MECHANICAL DEGRADATION OF POLYACRYLAMIDE IN HIGH-SHEAR CAPILLARY FLOW EXPERIMENTS

Open Access
Author:
Pawlik, Taylor Kristen
Area of Honors:
Chemical Engineering
Degree:
Bachelor of Science
Document Type:
Thesis
Thesis Supervisors:
  • Manish Kumar, Thesis Supervisor
  • Ali Borhan, Honors Advisor
Keywords:
  • Hydraulic Fracturing
  • High Shear
  • Mechanical Degradation
  • Polyacrylamide
  • Power Law
  • High Pressure
  • Capillary Flow
Abstract:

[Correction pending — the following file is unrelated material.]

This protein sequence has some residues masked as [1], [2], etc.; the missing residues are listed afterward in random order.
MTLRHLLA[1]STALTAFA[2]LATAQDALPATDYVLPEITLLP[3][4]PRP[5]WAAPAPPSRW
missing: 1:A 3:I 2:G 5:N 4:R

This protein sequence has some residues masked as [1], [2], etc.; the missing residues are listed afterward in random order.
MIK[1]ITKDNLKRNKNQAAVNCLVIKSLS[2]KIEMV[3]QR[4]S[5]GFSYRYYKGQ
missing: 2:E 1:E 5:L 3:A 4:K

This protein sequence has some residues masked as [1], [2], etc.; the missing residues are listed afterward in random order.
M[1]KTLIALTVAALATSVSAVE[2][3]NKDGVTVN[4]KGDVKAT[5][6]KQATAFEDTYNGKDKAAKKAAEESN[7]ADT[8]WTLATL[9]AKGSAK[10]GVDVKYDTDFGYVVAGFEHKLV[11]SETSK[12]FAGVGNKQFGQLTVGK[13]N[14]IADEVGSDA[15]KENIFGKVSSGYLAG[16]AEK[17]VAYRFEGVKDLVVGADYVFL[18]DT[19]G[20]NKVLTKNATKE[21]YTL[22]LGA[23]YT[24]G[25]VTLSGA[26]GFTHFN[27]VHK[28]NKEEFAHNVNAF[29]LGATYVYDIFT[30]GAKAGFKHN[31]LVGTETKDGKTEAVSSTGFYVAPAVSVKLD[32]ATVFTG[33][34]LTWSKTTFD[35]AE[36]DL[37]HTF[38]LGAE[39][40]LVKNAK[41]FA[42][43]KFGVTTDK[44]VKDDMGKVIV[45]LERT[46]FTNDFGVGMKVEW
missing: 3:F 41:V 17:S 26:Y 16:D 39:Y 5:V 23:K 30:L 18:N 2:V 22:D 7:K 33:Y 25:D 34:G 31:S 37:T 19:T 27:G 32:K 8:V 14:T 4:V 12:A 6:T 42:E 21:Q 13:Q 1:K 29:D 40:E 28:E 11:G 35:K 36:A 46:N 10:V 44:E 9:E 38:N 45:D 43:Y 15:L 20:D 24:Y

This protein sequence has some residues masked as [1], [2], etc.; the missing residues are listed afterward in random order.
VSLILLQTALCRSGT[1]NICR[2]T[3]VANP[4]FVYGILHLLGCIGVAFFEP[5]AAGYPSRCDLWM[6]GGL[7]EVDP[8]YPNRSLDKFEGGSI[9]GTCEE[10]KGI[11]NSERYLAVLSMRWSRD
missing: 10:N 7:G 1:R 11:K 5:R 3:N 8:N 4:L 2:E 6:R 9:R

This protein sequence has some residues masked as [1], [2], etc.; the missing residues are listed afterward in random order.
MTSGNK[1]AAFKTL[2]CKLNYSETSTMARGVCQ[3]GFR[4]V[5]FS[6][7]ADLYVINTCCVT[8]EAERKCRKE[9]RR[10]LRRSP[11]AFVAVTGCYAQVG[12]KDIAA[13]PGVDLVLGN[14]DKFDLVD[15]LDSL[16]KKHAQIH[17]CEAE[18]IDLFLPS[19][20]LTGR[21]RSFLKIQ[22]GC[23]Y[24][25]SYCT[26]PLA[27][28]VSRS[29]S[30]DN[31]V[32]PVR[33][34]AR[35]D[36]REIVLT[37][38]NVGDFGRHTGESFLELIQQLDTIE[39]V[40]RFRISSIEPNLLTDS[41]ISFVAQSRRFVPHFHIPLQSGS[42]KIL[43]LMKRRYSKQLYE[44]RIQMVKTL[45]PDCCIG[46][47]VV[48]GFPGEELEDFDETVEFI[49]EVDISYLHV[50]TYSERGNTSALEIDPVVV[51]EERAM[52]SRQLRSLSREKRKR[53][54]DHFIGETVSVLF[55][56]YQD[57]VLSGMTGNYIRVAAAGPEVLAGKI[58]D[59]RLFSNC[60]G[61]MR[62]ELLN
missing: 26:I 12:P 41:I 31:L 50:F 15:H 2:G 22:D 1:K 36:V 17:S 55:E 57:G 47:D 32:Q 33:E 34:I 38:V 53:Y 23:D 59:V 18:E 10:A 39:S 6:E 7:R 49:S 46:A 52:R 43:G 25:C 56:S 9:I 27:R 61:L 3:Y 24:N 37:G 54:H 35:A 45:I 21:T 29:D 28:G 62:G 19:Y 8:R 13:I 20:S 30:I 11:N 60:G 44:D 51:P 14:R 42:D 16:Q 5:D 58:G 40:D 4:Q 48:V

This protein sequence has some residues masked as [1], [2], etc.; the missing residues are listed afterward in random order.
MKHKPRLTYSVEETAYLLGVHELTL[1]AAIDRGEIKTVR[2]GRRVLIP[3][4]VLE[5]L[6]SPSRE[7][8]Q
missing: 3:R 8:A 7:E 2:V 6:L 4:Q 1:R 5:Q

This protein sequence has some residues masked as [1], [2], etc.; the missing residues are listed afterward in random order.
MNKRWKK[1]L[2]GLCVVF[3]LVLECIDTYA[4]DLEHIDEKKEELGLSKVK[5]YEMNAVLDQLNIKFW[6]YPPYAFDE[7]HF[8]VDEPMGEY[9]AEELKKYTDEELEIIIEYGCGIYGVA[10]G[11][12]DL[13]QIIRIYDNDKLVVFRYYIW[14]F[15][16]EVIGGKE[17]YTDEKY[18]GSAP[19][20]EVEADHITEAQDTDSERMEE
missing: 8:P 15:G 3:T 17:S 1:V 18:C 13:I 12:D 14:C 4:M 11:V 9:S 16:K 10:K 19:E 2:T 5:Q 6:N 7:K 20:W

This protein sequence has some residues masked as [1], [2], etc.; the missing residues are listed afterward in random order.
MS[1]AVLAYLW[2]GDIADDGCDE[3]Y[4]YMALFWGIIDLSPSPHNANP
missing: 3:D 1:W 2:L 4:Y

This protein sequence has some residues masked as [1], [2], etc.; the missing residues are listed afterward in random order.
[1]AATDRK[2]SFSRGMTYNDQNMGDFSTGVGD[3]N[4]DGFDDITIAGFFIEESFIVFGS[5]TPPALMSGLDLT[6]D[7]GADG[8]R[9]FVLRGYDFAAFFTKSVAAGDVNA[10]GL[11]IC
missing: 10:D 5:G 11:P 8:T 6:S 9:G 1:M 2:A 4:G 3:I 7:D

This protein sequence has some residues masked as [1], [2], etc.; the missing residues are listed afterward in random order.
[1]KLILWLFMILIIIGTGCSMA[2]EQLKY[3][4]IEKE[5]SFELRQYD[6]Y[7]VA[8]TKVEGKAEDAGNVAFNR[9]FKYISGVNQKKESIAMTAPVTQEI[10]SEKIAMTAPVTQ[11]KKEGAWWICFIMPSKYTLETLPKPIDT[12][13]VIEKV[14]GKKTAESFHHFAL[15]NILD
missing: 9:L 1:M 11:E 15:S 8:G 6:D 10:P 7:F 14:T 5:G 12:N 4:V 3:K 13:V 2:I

During high volume hydraulic fracturing (HVHF), high rates of pumping through narrow fractures might create a high shear environment that could lead to mechanical degradation of high molecular weight polyacrylamide (PAM) used as a drag reducer. This degradation could increase the likelihood of releasing the monomer acrylamide, a neurotoxin and potential carcinogen, into the returning wastewater. The objective of this study was to determine the power law index (n) and consistency factor (K) of PAM under extremely high shear rates using high pressure (i.e. ~10,000 psi) flow through an abrupt contraction (i.e. narrow capillary), which was then used to examine the degree of mechanical degradation. The responding pressure drop values of fluid through two different diameter capillaries were recorded under constant flow rate controlled by high-pressure precision pumps. Linearized pressure and velocity parameters were used to determine n and K. Size exclusion chromatography was used to determine molecular weight change due to mechanical degradation. The power law index was determined to be 0.955 and the consistency factor was determined to be 5.06x10-3. The molecular weight of the polymer was relatively unchanged below a shear rate of 1.0x10-6 s-1, and decreased exponentially as shear rate increased. The distribution of molecular weight narrowed as shear rate increased, indicating that the majority of mechanical degradation occurred at the midpoint of the polymer chain.